With song titles like "He's Shedding Skin," "Atomic Lullaby," "Fat Cat Belusha," "Professor Supercool," "Man From Russia," "Waiting For Mr. Moonlight" and "Trashtown Incident" it should've knocked down more doors. Alas, the public didn't bite and the boys dumbed it down to break the scene.  "Wild Flower" is the classic single that never was.

"Uncertain Smile" (12" version)
There's still something so very "other" about this record. And it hit at a point when there was an anything goes mentality. So why not 10 minutes of something hypnotic and unique?  Matt Johnson would go on and become a pretty well known '80s alternative musical figure but this entry point still remains his most audacious. Very deeply intriguing.

"Freak Scene"
Even though 1985's "Repulsion" really felt like a harbinger of what would become the slacker and indie aesthetic, it is 1988's "Freak Scene" that holds up as the stunning classic.  And seriously, they never improved upon it despite exploring heavier and weirder spaces and getting tagged in the grunge scene.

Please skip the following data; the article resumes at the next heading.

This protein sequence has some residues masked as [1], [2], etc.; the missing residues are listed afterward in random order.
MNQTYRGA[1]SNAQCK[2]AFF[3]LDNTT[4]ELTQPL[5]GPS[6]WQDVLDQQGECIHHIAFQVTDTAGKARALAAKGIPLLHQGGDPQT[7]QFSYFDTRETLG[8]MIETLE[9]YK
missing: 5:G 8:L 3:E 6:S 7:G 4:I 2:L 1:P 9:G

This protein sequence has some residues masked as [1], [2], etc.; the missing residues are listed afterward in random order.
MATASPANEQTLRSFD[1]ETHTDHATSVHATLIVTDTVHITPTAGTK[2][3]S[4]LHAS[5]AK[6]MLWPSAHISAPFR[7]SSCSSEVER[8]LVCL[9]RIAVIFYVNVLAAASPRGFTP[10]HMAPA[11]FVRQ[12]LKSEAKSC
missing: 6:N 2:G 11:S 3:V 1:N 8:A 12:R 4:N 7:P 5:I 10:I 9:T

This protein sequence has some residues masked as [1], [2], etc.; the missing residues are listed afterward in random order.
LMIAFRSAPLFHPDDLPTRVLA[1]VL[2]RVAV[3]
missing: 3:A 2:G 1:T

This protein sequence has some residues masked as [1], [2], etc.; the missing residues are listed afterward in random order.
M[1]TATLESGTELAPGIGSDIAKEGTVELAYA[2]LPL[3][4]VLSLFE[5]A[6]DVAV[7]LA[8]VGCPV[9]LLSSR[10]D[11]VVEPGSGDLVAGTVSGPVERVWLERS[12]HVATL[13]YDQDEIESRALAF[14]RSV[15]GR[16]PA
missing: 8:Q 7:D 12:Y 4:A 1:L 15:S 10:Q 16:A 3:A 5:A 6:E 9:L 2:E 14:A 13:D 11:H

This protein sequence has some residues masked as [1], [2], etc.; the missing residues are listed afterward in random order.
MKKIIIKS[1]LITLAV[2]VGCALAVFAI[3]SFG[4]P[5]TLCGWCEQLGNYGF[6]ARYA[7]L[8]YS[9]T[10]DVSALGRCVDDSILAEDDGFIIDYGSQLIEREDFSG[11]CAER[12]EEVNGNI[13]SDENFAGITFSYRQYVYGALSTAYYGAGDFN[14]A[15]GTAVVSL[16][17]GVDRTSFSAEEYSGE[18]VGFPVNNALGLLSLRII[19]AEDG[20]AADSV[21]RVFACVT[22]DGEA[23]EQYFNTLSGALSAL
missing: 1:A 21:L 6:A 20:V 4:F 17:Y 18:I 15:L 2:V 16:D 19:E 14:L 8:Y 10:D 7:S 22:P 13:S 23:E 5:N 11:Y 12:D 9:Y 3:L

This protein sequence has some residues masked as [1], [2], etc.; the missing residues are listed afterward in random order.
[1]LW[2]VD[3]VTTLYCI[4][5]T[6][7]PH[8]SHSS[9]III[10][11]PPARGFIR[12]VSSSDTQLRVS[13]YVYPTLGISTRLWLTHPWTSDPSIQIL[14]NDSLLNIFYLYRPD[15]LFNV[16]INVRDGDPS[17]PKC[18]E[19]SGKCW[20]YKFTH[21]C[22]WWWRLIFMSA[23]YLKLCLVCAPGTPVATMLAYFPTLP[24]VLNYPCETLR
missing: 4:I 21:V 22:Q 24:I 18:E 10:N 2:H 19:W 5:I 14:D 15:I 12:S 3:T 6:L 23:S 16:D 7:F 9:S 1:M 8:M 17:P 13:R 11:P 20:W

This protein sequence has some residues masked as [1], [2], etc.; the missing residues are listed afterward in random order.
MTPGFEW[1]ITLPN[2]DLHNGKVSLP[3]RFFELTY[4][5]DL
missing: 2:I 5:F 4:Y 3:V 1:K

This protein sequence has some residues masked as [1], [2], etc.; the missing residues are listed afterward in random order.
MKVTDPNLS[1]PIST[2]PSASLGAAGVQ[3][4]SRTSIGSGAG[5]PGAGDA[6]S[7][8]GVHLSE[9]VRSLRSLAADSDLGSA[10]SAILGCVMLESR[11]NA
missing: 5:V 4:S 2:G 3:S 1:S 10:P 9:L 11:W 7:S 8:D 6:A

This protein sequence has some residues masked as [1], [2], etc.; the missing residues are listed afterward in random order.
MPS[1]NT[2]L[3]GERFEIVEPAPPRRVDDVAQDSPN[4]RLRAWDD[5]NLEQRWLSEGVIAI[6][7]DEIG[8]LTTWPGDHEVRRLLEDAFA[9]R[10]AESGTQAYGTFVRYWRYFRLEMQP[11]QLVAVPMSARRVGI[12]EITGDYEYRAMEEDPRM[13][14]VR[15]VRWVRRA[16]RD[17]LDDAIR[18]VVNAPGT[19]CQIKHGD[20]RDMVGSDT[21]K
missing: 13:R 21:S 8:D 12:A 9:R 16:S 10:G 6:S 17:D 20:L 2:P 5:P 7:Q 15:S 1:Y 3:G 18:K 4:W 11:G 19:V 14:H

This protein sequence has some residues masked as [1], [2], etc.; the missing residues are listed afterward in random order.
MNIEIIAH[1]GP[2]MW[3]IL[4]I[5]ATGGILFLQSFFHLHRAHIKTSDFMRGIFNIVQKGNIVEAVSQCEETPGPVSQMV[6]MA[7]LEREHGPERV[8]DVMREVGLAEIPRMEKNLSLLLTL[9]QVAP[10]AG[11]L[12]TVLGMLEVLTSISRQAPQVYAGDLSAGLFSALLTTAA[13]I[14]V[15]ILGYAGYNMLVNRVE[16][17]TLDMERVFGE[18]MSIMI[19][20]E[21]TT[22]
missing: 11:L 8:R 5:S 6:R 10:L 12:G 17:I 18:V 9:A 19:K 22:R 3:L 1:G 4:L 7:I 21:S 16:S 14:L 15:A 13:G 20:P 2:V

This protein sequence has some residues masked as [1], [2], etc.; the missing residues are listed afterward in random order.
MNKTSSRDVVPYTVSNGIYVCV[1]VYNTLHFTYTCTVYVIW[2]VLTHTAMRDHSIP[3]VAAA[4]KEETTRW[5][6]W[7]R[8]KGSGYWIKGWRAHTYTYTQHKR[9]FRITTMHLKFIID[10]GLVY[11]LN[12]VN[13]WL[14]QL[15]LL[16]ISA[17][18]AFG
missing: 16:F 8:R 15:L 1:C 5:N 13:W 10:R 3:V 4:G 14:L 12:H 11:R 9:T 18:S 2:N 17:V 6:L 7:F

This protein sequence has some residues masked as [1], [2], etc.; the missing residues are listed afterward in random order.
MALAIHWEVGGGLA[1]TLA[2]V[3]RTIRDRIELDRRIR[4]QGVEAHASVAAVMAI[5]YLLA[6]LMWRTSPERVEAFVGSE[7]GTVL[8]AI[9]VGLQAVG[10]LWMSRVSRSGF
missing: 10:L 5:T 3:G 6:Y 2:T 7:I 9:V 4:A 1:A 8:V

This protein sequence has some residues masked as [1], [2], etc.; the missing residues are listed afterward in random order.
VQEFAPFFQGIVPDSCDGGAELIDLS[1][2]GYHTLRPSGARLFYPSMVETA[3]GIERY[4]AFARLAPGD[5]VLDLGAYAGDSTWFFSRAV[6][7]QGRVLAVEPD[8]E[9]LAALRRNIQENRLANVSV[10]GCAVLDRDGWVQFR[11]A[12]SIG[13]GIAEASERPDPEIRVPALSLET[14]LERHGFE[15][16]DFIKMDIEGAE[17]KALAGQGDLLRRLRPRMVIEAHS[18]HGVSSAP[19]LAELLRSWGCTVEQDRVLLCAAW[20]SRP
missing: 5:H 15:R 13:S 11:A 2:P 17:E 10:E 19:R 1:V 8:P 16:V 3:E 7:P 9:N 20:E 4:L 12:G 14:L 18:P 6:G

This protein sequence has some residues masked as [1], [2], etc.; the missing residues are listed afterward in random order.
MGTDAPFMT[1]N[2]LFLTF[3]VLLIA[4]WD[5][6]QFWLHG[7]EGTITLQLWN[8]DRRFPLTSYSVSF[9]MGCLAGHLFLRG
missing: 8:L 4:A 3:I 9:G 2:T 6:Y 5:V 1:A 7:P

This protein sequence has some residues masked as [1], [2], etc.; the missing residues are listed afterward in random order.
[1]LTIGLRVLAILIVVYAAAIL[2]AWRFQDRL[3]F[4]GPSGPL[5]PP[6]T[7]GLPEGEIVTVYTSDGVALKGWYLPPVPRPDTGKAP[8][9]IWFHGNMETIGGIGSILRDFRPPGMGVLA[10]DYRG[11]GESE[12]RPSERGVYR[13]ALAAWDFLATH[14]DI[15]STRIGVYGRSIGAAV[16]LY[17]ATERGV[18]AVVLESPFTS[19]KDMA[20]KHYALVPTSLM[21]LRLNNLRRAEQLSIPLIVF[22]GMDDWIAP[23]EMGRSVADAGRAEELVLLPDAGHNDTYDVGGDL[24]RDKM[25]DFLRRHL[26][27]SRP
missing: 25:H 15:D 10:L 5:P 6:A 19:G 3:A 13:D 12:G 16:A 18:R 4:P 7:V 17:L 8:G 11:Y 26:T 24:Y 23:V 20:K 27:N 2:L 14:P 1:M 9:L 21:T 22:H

"Ode To A Koala Bear"
McCartney's lowest point musically was 1981-1985.  Sure he was creative and could come up with a tune... And despite the well-intentioned Tug Of War the sense of the magic and spark that was Macca seemed hard to find. After Back To The Egg the cherry picking became a lot harder. It wasn't until he aligned himself with 10cc's Eric Stewart by mid decade, that he began to blossom again, and his late '80s collaboration with Elvis Costello ended things on a high note.

So, why this "lost" tune?  Well, it might have to do with the fact that Paul can sometimes be at his best when he is not over-thinking or trying too hard. His gifts are so deeply entrenched in him, that sometimes a "ditty" is pure magic and can hold as a timeless pop classic.  Not that this one is, but it definitely holds up.  There is very little known about it, but it definitely FEELS and sounds like a musical answer to John's "(Just Like) Starting Over."